• Larson, Charles

    Titles
    Senior Associate Clinician Scientist, CFRI
    Clinical Professor, Department of Pediatrics, University of British Columbia
    Director, Centre for International Child Health
    Degrees / Designations
    MD, FRCPC
    Primary Area of Research
    Developmental Neurosciences & Child Health
    Secondary Area(s) of Research
    Phone
    604-875-2000 ext. 5642
    Fax
    Lab Phone
    Mailing Address
    Suite 203, Broadway Plaza Building
    601 W. Broadway

    Vancouver, BC  V5Z 4C2

    Affiliate Websites
    Research Areas
    • Acute care interventions in Uganda.  This includes: colour coding children under-five (to assist clinical decision making), application of supportive communication/cell phone technologies, oxygen delivery and emergency transportation.
    • Health systems: Scaling up of zinc for the treatment of acute childhood diarrhea in developing countries. 
    • Pediatric post septic shock survival in Uganda: epidemiology and interventions to improve long term outcomes
    • Baseline and follow-up evaluation of a capacity building project that aims to strengthen services and health system support for childhhod epilepsy and cerebral palsy in Guuangzhou, China
    Summary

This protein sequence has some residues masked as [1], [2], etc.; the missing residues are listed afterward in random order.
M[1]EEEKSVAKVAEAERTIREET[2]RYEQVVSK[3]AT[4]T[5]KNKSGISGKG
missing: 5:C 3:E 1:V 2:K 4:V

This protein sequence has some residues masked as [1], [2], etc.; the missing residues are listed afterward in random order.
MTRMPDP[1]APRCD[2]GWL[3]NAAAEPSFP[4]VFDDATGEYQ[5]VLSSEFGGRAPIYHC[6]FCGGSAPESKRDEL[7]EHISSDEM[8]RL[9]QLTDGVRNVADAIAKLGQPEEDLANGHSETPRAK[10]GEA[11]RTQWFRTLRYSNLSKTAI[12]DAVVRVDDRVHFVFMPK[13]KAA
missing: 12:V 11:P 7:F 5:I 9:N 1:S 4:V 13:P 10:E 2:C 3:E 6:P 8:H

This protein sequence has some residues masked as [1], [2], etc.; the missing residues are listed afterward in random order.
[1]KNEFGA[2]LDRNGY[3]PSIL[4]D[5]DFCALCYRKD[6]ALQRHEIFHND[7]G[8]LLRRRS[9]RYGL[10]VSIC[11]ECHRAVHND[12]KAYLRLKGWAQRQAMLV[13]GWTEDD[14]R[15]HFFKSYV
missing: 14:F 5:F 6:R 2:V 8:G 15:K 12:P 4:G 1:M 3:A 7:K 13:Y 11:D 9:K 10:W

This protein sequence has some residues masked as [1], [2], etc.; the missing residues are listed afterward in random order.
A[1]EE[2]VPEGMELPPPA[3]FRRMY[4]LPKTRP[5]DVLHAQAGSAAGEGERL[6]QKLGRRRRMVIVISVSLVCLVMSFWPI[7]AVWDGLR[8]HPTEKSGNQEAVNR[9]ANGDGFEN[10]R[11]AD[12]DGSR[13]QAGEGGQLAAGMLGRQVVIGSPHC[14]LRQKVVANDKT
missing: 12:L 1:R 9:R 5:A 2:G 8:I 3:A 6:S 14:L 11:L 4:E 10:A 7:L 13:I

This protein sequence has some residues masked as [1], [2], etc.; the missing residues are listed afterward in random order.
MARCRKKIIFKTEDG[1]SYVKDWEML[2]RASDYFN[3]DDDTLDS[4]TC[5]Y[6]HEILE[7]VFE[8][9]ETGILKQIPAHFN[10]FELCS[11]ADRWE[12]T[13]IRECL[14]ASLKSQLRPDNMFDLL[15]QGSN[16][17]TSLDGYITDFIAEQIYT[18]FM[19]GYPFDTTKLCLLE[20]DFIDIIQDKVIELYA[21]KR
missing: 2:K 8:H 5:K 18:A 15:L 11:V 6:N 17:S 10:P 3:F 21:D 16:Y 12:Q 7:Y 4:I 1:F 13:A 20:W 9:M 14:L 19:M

Dr. Larson’s primary fields of interest are health systems research, bringing proven and appropriate technologies to scale, and child survival in developing country settings.  Dr. Larson assumed the directorship of the Centre for International Child Health in 2008. 

    Since joining the Centre, he has been focusing on project commitments in Uganda, Kenya, Bangladesh, and China, with research focusing on innovations in support of acute illness management of young children (Uganda, Kenya, Bangladesh) and neuro-developmental disabilities in China.

    Current Projects

    Clinical Effectiveness and Preventive Impact of Zinc Treatment for Acute Diarrhea in Children: A Cluster-randomized Field Trial in Rural Western Kenya
    Zinc deficiency is common in Africa. It has been shown in Asia that zinc as treatment for diarrhea can shorten the course of episodes of diarrhea, as well as prevent future episodes. The use of zinc to treat diarrhea in an African setting, where malaria, HIV and malnutrition are common, has not been well-studied. The objective is to evaluate if zinc treatment for diarrhea in Kenyan children will decrease the community prevalence of diarrhea and to compare clinic vs. home-based distribution of zinc blister packs. This study is in the analysis and write-up phase.

    Scaling Up Zinc: Impact of an NGO sponsored training and support intervention targeting unregulated private sector providers on household diarrhea management practices in rural Bangladesh
    Within the NGO sector, direct provision of health services is provided, however some NGOs also work closely with the private sector providers. This study provides objective evidence of the impact of this approach, using the scale-up of zinc for the treatment of childhood diarrhoea as a test case. The study will be assessing NGO impact among unregulated (unlicensed), rural service providers. Further, this study will serve to assess the value of this model of scaling up activities in the non-state sector with a particular eye toward more generalizable and replicable improvement in quality of care strategies between NGOs and unlicensed private providers.